U.S. Census data: Exploring community, history, data, and change
The 2010 U.S. Census generated quite a bit of interest in communities across the country this past year. Census data and the history and process of taking a census provides a number of entry points for classroom learning. What might census data show abou the community in which a school is located? How might census data provide a lens through which to study a specific locale or time period? What kinds of writing can students undertake that engages with interpreting data in tables or on maps?
The U.S. Census website has a number of features that teachers and students might explore: a lesson planning resource collection, a digital archive of historical census documents, a state and county fast fact finder, and a more complex tool that generates maps and data tables at the level of individual blocks in a neighborhood. All of the features allow for teachers and students to explore community, history, data, and change.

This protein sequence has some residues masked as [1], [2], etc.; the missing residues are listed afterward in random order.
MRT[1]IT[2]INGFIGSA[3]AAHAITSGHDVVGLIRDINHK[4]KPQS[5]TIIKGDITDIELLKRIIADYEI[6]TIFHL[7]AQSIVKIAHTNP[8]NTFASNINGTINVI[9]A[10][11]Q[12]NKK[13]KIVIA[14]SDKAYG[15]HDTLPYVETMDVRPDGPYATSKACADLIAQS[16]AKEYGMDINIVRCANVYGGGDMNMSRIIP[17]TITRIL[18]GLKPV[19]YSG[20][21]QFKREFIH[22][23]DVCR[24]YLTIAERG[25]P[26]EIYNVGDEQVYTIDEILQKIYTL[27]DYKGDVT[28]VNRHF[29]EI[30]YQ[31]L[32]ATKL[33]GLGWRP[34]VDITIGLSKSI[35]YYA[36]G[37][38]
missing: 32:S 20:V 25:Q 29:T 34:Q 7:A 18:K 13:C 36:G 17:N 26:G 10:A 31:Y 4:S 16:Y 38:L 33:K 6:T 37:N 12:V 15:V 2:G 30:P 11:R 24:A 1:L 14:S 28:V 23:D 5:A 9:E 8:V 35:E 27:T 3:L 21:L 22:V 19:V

On the census website, there is an option to complete an address search on the left side of the page. Typing in an address in a small community in Alabama generated a map of a “block” (which seems to vary greatly in shape and size from a typical city block).
After typing in an address, you can choose to find demographic data (race, income, gender, age) by block or congressional district or school system or a number of other geographic boundaries. Included below is a table showing data from the same Alabama community in the map above.
Students can compare blocks or cities over a period of decades and use the data to understand how neighborhoods have changed. And this is only a beginning.